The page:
Photo courtesy of the artist.

DJ Neptune Surveys the Sounds & Genres Running Africa In His New Album

Greatness 2.0 features an all-star cast of African artists and jumps from afrobeats to amapiano to asakaa, Ghana’s thrilling new take on drill.

Transitioning from a DJ to an artist is no small feat. Nigeria’s DJ Neptune has always had good ear for what the people want to hear, but in past years he's also shown his skill at assembling hitmakers to make a hit and earn a spot on any afrobeats playlist.

Neptune has been dotingly described as "Africa’s DJ Khaled" for his ability to bring the continent’s top names together in musical harmony. His 2018 debut album, Greatness: The Album, pulled from his extensive contacts and years of experience as one of Nigeria’s most influential radio personalities to create a star-studded compilation with features from Burna Boy, Davido, Yemi Alade, Mr Eazi, Efya, Kizz Daniel and Olamide, to name a few.

In 2020, during the pandemic, DJ Neptune endeared himself with his intimate live sessions with Neptune Isolation Radio, where he constantly entertained people during the lockdown. After more than a decade as a DJ, and also one of afrobeats’ most influential personalities and curators, he has assembled some of Africa’s hitmakers for his sophomore album, Greatness 2.0, which he describes as “a playlist with Africa’s favorite artists.”

Artists on the truly pan-African project include Nigeria’s Mr Eazi, Rema, Patoranking, Yemi Alade, Stonebwoy, Joeboy, Omah Lay, Simi, Adekunle Gold, Laycon, Ladipoe, Blaqbonez, Cheque, Peruzzi, Bella Shmurda and Phyno, Ghana’s Stonebwoy and Kofi Jamar,Harmonize and Anjella from Tanzania, South Africa’s Focalistic; and UK rapper One Acen. Collaborating with Neptune on production are Magic Sticks, Dëra and MOG, among other afrobeats hitmakers.

Greatness 2.0 is a survey of the sounds and genres currently running Africa —from afrobeats to amapiano and asakaa, Ghana’s thrilling new take on drill.

In this interview, we speak with DJ Neptune about DJ culture in Nigeria, working with some of Africa's biggest superstars, and his new album.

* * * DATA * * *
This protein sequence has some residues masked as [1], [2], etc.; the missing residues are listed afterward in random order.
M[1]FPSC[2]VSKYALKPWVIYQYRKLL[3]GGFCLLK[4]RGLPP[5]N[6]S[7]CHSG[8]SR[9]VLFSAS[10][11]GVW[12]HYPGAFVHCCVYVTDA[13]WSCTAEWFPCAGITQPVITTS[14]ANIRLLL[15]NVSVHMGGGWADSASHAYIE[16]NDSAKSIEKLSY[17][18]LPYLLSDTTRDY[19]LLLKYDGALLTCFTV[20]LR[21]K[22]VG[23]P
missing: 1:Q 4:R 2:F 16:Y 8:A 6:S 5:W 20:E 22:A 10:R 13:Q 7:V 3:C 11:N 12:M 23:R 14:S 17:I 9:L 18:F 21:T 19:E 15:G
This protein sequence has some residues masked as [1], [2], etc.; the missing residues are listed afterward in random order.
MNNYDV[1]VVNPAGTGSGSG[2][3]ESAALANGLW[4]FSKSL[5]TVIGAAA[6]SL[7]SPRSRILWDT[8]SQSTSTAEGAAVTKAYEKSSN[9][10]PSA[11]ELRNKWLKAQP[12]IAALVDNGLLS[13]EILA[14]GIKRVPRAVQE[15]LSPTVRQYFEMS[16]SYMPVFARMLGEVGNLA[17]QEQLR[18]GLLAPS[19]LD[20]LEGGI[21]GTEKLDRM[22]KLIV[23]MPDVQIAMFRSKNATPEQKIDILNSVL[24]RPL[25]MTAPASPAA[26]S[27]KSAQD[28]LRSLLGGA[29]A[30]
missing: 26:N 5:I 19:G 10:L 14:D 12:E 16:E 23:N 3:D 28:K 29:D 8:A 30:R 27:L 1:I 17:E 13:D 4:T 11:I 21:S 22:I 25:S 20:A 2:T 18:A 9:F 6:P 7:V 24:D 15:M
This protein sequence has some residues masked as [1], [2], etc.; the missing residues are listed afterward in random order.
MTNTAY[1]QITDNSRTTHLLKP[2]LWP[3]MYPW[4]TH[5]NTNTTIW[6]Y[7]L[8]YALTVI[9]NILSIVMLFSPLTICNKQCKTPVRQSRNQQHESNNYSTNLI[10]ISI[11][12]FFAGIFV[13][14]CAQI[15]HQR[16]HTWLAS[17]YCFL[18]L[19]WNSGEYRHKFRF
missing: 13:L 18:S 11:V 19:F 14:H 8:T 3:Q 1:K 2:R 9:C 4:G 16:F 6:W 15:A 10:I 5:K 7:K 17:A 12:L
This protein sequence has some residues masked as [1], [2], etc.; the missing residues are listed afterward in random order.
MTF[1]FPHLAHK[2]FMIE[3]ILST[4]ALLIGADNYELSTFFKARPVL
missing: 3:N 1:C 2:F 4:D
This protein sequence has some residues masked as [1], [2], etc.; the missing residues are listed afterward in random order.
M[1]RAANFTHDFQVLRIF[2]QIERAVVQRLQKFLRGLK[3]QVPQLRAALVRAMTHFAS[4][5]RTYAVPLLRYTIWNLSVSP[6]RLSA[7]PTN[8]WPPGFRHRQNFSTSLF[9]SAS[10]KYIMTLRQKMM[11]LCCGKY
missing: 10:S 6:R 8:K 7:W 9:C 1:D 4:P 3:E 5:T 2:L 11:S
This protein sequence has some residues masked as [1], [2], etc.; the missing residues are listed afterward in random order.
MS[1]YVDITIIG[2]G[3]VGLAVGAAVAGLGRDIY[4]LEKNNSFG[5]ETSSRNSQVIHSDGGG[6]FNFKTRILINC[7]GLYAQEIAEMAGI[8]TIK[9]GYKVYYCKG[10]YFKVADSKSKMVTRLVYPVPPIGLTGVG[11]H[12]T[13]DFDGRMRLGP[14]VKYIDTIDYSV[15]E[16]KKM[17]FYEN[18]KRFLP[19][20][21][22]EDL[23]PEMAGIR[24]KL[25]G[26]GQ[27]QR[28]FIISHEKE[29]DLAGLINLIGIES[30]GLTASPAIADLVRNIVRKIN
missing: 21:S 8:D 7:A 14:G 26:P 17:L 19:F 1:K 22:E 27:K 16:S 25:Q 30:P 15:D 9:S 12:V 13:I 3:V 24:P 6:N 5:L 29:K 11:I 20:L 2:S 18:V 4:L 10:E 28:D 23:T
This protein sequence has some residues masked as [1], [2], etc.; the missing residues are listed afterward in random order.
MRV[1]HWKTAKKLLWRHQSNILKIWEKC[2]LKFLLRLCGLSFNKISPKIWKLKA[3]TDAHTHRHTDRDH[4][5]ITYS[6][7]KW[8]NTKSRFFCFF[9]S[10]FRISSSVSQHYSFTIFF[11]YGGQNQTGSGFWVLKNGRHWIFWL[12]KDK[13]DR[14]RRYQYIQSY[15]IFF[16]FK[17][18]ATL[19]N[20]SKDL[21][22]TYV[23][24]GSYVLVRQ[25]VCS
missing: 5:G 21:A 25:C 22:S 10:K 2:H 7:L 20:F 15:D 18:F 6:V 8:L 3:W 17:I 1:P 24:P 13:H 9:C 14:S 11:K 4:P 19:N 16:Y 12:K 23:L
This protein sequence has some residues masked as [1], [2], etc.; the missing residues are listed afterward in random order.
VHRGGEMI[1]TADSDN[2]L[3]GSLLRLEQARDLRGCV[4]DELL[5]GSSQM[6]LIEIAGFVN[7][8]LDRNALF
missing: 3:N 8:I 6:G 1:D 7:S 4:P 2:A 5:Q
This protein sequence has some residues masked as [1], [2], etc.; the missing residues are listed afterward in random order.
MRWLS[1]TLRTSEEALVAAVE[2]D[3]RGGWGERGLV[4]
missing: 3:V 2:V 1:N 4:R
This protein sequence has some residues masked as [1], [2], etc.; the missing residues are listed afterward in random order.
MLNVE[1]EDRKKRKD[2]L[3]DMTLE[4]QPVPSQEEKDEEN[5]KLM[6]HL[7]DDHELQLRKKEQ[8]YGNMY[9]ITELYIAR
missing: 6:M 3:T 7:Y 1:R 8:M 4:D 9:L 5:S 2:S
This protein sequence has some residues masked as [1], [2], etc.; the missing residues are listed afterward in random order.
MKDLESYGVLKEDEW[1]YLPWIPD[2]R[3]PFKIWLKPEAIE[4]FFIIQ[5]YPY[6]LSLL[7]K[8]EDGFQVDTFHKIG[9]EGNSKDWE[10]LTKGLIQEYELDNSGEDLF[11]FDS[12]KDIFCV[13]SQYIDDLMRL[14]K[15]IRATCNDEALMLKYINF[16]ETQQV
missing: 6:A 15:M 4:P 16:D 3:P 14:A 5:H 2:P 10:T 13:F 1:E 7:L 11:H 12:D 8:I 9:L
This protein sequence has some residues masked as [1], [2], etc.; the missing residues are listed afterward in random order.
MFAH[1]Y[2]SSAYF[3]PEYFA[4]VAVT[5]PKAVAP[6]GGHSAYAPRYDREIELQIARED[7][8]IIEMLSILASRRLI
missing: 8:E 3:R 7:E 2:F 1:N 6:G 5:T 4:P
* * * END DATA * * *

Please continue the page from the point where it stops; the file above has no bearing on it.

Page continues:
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Here Are 9 of the Most Striking Ghanaian Album Covers

We talk to the artists behind the cover artworks for M.anifest, Efya, FOKN Bois, Darkovibves, and more.

A great piece of music can be even greater with an aesthetically pleasing artwork. While the music is the focus, a brilliant visual representation is equally as important, especially in this age where digital media plays a vital role in music campaign rollouts. An artists' album or single artwork is generally the first thing listeners experience about a release — it has the power to either build anticipation or put listeners off completely to want to scroll on to something else.

Whether the cover art is a photograph of the artist, collage, caricature, painting, or digital art, some Ghanaian artists understand the worth of creating a separate work that can stand independent of their music.

From psychedelic and afro-futuristic themed album covers of Osibisa, and simple photographs of bands in the vinyl age, to portraits of artists on CDs and cassettes in the Walkman and Discman era, to the images artists use to announce new projects have changed with the cultural and evolving lifestyle of every generation.

We spoke to some of the artists who consistently push boundaries with their cover art for Ghanaian music. Some of these artworks would feel just at home in art galleries, or on the walls of their core fans, years after the songs they represent fade off the airwaves.

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